2008-02-07 / Front Page

EPA hearing next week on Sole Source Aquifer

By Adrienne Downing

The federal Environmental Protection Agency will hold a hearing in Jamestown next week as the next step in the process to determine whether Conanicut Island should be designated a Sole Source Aquifer.

The meeting will be held at the Jamestown library on Wednesday, Feb. 13, from 7 to 9 p.m. and is open to the public.

A group of Jamestown residents, headed by Ellen Winsor, have petitioned the EPA for the designation in hopes of educating islanders about the island's water supply.

"This is of interest to the entire town," Winsor said. "We have a prime opportunity to protect our island's water supply. It is a wonderful layer of protection that we would have."

The SSA program was provided for by the U.S. Congress under section 1424E of the Safe Water Drinking act in 1974. There are currently 77 SSA designations in the United States, with 15 of them falling in the New England region. There are three in Rhode Island, including the Pawcatuck River, the Hunt-Annaquatucket-Pettaquamscutt in North Kingstown, and Block Island.

"The public hearing is one of the key steps in the process," said Doug Heath, a hydrogeologist with the EPA. "This happens after we deem the petition is complete enough to satisfy all of the requirements for an area to qualify as a Sole Source Aquifer. It allows us to give information and receive written and oral comments about the process and the designation."

The hearing will include a brief presentation, a description of the petition and remarks by key personnel at the state level, followed by a public question and answer session.

Heath said that the EPA will take written comments for two weeks after the hearing, and it will respond to the written comments in writing.

"The most important thing about the hearing is for residents to get answers for their concerns," Heath said.

One local concern that has already been raised is if the designation is really necessary, considering that the SSA designation could impact future projects in Jamestown.

"If an area is designated as an SSA, the EPA gets involved in any projects that receive federal funding or grants," Heath said.

Over 90 percent of the projects the EPA has participated in as a result of the area being an SSA have been airport expansions and federal highways where storm water runoff or spillage have been concerns, Heath said. The other 10 percent have mainly involved large-scale wastewater treatment facilities like those from nursing homes and hospitals.

Those statistics are exactly what Town Administrator Bruce Keiser says show that the designation is not required on the island.

"The EPA gets involved, for good reason, in these large federally funded projects that we are not likely to have here in Jamestown. We have one federal highway, and we don't plan on building another. Most of the land on the island is either protected or developed, so there isn't even enough land for a project of that scale to be even possible here. We are not being threatened by projects that might harm the water supply," Keiser said. "On the other hand, we are planning an affordable housing development and we do not want federal interests to slow down or add additional costs to the project when we are already very good stewards of our water supply."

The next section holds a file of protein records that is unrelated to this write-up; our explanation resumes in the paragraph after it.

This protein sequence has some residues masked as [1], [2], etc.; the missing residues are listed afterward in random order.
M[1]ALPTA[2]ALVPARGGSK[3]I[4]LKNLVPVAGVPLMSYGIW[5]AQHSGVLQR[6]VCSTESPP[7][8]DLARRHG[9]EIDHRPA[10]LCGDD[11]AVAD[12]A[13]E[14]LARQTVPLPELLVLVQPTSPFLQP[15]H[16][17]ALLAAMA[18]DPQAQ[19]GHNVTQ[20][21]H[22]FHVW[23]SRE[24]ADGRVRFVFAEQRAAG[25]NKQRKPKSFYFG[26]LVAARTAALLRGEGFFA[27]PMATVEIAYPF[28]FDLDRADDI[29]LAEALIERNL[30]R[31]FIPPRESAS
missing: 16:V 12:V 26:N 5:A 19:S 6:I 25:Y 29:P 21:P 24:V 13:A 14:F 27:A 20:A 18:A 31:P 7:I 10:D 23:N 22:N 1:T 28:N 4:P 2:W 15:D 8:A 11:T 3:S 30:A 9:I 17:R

Heath said that the EPA does have an understanding with other federal agencies that they will alert the EPA to projects that involve an SSA, but that does not automatically mean that they will get involved.

"A typical question of concern is that there will be federal intrusion at the local decision-making level and the answer is absolutely not," Heath said.

Still, Jamestown Conservation Chairman Chris Powell said Jamestown has a model program for the island's water protection and he does not see the need for additional oversight.

"The idea of protecting water is always a good idea, but we are doing a great job now and it is necessary to look at the benefits and the downsides to a program like this," Powell said.

Winsor said that although the program may not have tangible benefits to the island, the educational benefits are worth it.

"We are a summer community and people come here from other places where water use may not be an issue. This is our way of letting them know that when they are here, they need to do things differently," Winsor said.

The next step in the process following next week's hearing is for Heath and Karen McGuire, the EPA's assistant branch chief of drinking water, to put together a package for EPA Regional Administrator Robert Varney.

"This will include the petition, and all of the correspondence about the matter, for his consideration. Once he signs off on the package, the designation is published in the federal register," Heath said.

According to Heath, Varney has the sole authority on whether to issue the designation for Conanicut Island.

"Jamestown has led in a lot of ways when it comes to water, and I think this is one more way we can," Winsor said.

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